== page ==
34 • A Remarkable Scholar's Root Wood

34 • A Remarkable Scholar's Root Wood

Japan or China; 17th or 18th century
154 cm high; Cedar wood on a base of Andaman redwood

Like rocks, root wood was traditionally much admired and used in East Asia for its aesthetic and the ability it had to bring its observer closer to nature. Often carved into different shapes, sculptures or objects; in this instance its extraordinary form was left exactly as nature intended.

An ancient East Asian proverb states that ‘calligraphy reveals the person,’ implying that all the signs which can be read of the calligrapher – applied pressure, speed and rhythm – reveal the artist’s state of mind. This root has all the elegance and expressiveness of a swirl of calligraphy, and being by nature’s hand might be seen to represent a little of her – dynamic, elegant, fragile.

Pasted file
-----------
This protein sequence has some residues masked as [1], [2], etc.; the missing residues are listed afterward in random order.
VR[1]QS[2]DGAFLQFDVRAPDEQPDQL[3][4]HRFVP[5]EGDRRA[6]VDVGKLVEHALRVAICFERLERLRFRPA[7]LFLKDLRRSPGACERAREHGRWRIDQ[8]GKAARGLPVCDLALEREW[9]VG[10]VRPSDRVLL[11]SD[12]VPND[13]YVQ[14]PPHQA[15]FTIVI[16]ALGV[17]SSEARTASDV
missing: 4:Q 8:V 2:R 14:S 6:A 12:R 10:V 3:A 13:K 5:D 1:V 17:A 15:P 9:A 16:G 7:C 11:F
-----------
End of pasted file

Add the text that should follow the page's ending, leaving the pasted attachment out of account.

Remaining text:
During the course of researching this object, one greatly valued friend replied to my request for information with the following:

‘The root is wonderful, nature is the perfect sculptor, whether it is Chinese or Japanese I do not know, it does not really matter, it is just…beautiful.’

Another replied with the following quote by Immanuel Kant, 1784:

‘From the crooked timber of humanity, no straight thing was ever made.’